Harris Said Biden Administrator. “Not into regime change” after rebuking Putin

  • Harris said during an MSNBC interview that the Biden administration is “not interested in regime change.”
  • The comments came after Biden said last week that Russian President Putin “cannot remain in power.”
  • Biden has defended his comments, saying his stance was driven by his “moral outrage.”

Vice President Kamala Harris said in a recent interview that the Biden administration has not attempted to remove Russian President Vladimir Putin from office as Russian troops invade Ukraine.

During an interview Speaking on MSNBC’s “The ReidOut,” with host Joy Reid, Harris noted nearly a week after President Joe Biden slammed Putin’s leadership during a stormy trip to Europe to strengthen ties with allies in support of Ukraine.

“Ukraine will never be a victory for Russia because free people refuse to live in a world of hopelessness and darkness,” the president said at the time. “For God’s sake, this man can’t stay in power.”

The comments immediately sparked an international firestorm, with many expressing concern that Biden was escalating US-Russia relations at a time when Ukraine was attempting to successfully hold peace talks.

Harris tried to resist any narrative that the government was intent on ousting Putin.

“Let me be very clear. We’re not into regime change. And that’s not our policy. Period,” she said to Reid.

The vice president continued: “Our policy from the start has been to ensure that there is a real cost to Russia in the form of severe sanctions that we know have real and immediate effects, not to mention the longer-term effects of what.” means to say that if you commit the kind of atrocities he commits, there will be consequences and accountability.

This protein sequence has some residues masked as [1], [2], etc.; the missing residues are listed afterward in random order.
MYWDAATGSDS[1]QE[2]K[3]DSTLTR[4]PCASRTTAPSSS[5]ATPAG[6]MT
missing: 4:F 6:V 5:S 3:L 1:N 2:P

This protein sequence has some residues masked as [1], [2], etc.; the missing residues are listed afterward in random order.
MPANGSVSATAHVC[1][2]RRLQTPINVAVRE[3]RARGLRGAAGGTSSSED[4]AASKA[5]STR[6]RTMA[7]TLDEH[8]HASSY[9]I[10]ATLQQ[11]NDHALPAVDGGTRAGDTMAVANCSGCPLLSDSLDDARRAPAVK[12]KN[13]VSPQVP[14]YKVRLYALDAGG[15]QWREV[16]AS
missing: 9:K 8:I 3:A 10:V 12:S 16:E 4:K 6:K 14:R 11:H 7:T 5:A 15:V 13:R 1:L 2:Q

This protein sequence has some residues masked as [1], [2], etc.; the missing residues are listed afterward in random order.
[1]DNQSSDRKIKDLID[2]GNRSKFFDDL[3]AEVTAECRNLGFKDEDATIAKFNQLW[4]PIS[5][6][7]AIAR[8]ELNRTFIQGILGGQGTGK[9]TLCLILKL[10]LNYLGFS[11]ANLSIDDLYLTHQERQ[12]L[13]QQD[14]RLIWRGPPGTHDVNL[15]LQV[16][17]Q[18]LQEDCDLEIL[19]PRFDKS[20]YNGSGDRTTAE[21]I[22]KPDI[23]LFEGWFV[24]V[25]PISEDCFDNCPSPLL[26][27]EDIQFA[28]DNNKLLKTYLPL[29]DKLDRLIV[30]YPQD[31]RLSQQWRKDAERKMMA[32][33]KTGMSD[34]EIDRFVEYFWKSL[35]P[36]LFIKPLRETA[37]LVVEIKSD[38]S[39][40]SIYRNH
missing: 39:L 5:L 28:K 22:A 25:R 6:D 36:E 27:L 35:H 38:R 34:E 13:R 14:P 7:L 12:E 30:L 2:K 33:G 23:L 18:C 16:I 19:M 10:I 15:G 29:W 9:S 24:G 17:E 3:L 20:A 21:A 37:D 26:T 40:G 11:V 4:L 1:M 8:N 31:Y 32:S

US Secretary of State Antony Blinken said on Sunday that the President simply rejects Putin’s actions.

“I think the President, the White House, pointed out last night that President Putin simply cannot be authorized to wage war or engage in aggression against Ukraine or anyone,” he said in Jerusalem.

Biden was asked during a Monday news conference if he regretted his comments, but he brushed the question aside, saying his comments in Warsaw were driven by his “moral outrage.”

“Number one, I’m not going back,” he said. “The fact is, I have expressed my moral outrage at the way Putin is acting and this man’s actions – just – just the brutality of it.”

Biden has in recent weeks called Putin a “war criminal” for his invasion of Ukraine.

At least 1,325 Ukrainian citizens — including 120 children — have died in the country since the invasion began on April 1, according to the Office of the United Nations High Commissioner for Human Rights.

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